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Odds & Sods
Fishing Lakes Entrance
Friday, 10th December, 2004  - Ben Parker

I have been fishing the Gippsland Lakes estuary system ever since I could hold a fishing rod. Sadly, the system deteriorated badly through the late eighties and nineties. The diversity of catch has greatly decreased, there are more days of little to no fish and the seaweed is taking over.

Commercial netting is still allowed in the lake system. This seems hard to justify when there are so little fish and tourism is the region's major income. Regular polluting from farm run-off often sees mass deaths as well. Although scenic, this is not a healthy system.

To the fisherman, this means harder work getting a catch. Often the system seems to close up shop and days can go by with nothing but a few small snapper. I decided that this would not do and set about testing new techniques to locate fish.

I have found some staples to be reasonably available to the clever and patient fisherman. In this series of articles I will describe to what I have learned in the hope you can do as well.

Part 1 - The Leatherjacket

My fall back position on a bad day fishing is the much maligned leatherjacket. Leatherjackets love structures so are abundant around jetties and rock walls off which they feed. They aren't a powerful swimmer so will avoid areas of high current. I have found a submerged rock wall that extends out into one of the lakes. One side is banked with sand while the other drops off very deep; perfect protection from current for the leatherjacket while providing a good food source.

Leatherjacket have a strong jaw and very sharp teeth which are designed to crunch barnacles and shells. They certainly give a hook shank a grinding when caught. As such only ever use long shank hooks; a size 8 to 10 is good.

Like many opportunistic feeders, they are quite happy to suck in a pippie or prawn. Small strips of squid are also good. I like to stick to bait that I can gather locally so tend toward shrimp netted in the weed and mussels from the jetties.

The key to catching leatherjacket is detecting the first movement of the bait. The bite of the leatherjacket is very subtle. This is not an aggressive fish attacking a live bait. Leatherjackets will mosey up to the bait and suck it in then move off. It is important that you detect this first bait movement or your hook will be inhaled and the fish will bite you off. This of course can be avoided by heavier line but to me this removes the challenge and art of fishing; there must be a reasonable chance that, with the resources at his disposal, the fish can win. So challenge yourself to detect that first movement of the bait and stick with light line.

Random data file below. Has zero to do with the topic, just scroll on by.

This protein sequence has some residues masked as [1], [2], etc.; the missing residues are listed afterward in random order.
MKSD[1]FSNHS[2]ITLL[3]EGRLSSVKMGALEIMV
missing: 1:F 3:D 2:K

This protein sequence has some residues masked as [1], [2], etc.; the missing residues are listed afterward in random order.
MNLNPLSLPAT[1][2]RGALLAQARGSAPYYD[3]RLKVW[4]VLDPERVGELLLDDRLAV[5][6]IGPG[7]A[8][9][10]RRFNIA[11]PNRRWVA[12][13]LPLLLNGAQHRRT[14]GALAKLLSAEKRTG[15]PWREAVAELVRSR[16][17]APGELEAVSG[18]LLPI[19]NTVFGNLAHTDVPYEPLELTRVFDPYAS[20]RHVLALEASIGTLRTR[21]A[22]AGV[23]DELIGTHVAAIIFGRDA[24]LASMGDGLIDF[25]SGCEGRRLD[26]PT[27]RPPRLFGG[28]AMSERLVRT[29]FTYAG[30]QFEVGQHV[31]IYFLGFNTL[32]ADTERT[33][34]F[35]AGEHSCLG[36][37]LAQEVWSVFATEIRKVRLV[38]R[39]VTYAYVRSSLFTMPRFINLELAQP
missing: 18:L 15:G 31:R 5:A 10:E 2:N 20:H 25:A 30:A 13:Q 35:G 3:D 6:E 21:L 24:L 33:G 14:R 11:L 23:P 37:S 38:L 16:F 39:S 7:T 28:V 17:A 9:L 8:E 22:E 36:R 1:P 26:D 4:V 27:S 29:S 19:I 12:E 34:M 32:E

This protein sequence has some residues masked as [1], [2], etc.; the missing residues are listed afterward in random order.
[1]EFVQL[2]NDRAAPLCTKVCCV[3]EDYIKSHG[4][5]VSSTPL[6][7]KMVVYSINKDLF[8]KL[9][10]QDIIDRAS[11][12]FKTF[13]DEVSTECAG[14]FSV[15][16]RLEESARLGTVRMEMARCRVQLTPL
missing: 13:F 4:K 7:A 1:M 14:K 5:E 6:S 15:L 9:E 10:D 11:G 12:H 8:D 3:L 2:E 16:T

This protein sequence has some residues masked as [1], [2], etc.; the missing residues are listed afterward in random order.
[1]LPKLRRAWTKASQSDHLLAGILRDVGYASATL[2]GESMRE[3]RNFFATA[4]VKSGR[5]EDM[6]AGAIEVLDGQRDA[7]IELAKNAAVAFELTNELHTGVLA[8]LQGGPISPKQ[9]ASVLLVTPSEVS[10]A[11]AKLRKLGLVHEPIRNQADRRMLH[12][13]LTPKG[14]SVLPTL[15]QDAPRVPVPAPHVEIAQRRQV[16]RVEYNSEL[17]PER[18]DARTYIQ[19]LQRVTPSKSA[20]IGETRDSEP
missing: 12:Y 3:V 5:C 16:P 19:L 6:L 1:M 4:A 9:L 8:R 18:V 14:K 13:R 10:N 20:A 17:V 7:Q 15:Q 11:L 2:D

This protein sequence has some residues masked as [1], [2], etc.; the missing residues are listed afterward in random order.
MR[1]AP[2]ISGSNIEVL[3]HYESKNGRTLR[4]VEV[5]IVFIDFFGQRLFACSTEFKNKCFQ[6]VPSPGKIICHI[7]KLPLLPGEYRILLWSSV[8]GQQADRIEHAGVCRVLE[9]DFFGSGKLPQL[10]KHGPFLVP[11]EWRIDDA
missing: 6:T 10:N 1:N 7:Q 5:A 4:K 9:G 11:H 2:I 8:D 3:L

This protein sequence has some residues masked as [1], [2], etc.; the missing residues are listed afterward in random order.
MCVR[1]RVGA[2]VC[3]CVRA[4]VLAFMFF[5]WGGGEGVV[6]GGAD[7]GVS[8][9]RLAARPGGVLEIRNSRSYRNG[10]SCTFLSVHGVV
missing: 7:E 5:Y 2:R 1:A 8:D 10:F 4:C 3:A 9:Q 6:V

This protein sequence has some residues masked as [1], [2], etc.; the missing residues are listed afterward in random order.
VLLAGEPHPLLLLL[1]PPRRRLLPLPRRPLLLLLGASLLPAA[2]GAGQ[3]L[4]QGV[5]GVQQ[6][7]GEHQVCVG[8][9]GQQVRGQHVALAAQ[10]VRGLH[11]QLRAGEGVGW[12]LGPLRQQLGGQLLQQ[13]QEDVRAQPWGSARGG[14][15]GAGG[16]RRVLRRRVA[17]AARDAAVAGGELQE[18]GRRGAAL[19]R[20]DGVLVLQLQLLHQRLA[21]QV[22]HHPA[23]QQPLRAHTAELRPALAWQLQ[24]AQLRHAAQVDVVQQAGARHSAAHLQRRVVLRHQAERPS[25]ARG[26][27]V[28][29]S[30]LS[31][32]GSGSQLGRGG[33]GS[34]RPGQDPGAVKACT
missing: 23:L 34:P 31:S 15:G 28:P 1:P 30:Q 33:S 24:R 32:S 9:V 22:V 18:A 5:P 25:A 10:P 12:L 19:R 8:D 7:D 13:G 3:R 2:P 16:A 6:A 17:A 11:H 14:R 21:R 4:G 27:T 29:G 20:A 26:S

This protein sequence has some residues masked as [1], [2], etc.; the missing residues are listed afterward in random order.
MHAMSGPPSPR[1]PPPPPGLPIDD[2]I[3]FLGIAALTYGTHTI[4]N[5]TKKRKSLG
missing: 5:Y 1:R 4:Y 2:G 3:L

Once hooked, leatherjackets don't really put up a struggle. They don't have the physical attributes needed to turn sideways and thrust away from the pull of the line. This is one of the reasons why they are not generally targeted. Also, some find them a little ugly and the skin a little off-putting. I think they're beautiful and the skin makes them easy to prepare for the pan.

Do not behead the fish. I prefer fish to be served whole whenever possible. With this variety though there is some wonderful flesh in the cheek cavity; possibly the best flesh. Seeing the little headless bodies at the fish markets breaks my heart.

As with most fish, handling leatherjacket in the kitchen is simple. I pan fry in butter. The key is how you handle them before they get to the kitchen.

As the name suggests the skin is reminiscent of leather and must be peeled off the fish. I do a vertical slit right at the tail and work a finger under the skin. From here it is a relatively easy job to rip the skin off. Some people chop off the spike but I don't see the point. Slit the gut and remove the gizzards. The fish is now ready for the pan.

Toss some butter in the warmed pan and wait for it to sizzle. I use a moderate pan but this will depend on the size of the fish. The flesh is white and delicate and it is important not over cook. Just slightly browned on either side should be plenty. If the flesh separates you are over cooking and will lead to toughening of the meat; if its chewy then you've over overdone it. Make a note for next time. Serve with a sqeeze of lemon or a drizzle of top vinegar onto the plate, not directly on the fish.

If there are Leatherjacket around where you fish don't be shy about targeting them. Be proud, this is a worthy animal.

Next: Salmon in the surf and the return of the smoker…

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